History is bound to repeat herself if we ignore her. Hopefully this books will not be ignored.
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1 of 1 people found the following review helpful By R. Albin TOP 500 REVIEWER on December 18, 2010
Format: Paperback
An impressive effort by a highly learned historian to study the impact of and consequences of Chinese civilization's exploitation of the natural environment over the many centuries of Chinese history. The books is organized into 3 sections. The first is Patterns, and arguably most important, is Patterns, a description of the impact of an continuously expanding agricultural civilization on the natural world. The second is Particularities, a set of descriptions of the interactions between Chinese civilization and nature in 3 disparate parts of China. The third is Perceptions, a study of Chinese attitudes, particularly intellectual attitudes towards the natural world.

The basic story, captured by the title, is the gradual expansion of agriculture and the destruction of forests across China. Forest elephants once ranged across much of China. The spread of Chinese agricultural society resulted in habitat destruction and accompanying loss of elephants and many other species. This is hardly unique to China. Hannibal's elephants were native North African forest elephants, long since vanished. A particularly important aspect of the story, which Elvin analyzes quite well, is the relatively large scale of Chinese environmental manipulation. The relative power of even early Chinese states allowed massive hydrological engineering projects which in a set of positive feedbacks, furthered Chinese agricultural development. Elvin also argues that these impressive successes came with considerable costs, not only to the natural environment but also to successive Chinese states.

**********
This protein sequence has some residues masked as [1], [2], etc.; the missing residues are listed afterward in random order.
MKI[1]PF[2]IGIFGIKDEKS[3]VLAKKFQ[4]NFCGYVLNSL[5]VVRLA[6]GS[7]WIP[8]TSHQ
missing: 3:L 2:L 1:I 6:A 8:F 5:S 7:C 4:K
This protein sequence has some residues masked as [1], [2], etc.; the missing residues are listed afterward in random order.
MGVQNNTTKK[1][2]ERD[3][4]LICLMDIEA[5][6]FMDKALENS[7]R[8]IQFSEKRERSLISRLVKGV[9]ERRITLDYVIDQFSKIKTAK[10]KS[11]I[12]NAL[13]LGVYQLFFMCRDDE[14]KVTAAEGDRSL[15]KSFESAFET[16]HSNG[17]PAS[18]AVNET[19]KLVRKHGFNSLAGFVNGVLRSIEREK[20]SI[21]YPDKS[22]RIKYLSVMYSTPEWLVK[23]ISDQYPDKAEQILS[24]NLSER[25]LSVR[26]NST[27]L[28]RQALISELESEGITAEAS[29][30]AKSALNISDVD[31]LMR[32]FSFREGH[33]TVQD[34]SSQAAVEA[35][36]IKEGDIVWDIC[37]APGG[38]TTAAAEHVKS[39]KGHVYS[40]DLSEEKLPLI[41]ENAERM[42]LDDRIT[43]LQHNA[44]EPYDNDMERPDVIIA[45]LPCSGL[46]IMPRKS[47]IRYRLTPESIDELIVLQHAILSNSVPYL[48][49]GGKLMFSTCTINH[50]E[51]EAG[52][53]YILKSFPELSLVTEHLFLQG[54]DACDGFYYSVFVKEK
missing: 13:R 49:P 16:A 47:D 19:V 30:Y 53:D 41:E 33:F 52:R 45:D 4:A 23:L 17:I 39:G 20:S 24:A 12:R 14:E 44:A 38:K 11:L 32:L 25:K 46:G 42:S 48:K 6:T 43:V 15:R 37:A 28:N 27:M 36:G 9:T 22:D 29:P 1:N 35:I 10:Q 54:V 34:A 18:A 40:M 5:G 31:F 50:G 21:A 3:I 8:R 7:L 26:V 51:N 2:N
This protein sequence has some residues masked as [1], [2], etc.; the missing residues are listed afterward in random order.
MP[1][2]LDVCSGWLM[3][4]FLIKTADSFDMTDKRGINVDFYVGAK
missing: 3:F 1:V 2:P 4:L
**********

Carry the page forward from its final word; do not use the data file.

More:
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2 of 3 people found the following review helpful By Paul D. Heikkila on February 13, 2012
Format: Paperback
Let me comment on the reviewers. The academics give the book five stars, and the occasional nay sayer gives it three. They are both right. The book is an academic tour de force, an excursion into anthropological, ecological, demographic, and literary theory. A treasure trove of information for the academically inclined. For the general reader, on the other hand (the reader wondering what to make of the Three Gorges Dam, how many fish remain in the East China Sea, or the fate of the panda), the pickings are rather slim. The subtitle might have mentioned that the history ends with the end of imperial China. The chapters on the Yellow River delta I found particularly confusing. You need a good atlas (Elvin tells you this in the first sentence of the book) but I think it was more than that. I agree with the three star review on this. The chapters on minorities in China's southwest, on the other hand, delve into the history of that colonialism and send me off to my bookshelf to dust off a couple of ethnographies. A very fine piece of scholarship. Some will find it rough going.
Readers might also wish to look at Robert B. Marks, China: Its environment and history, and Judith Shapiro, China's Environmental Challenges. Both works are readable introductions. Shapiro's is brief (too brief at 200 pages, not a single chart or table) but provides a useful guide to internet resources.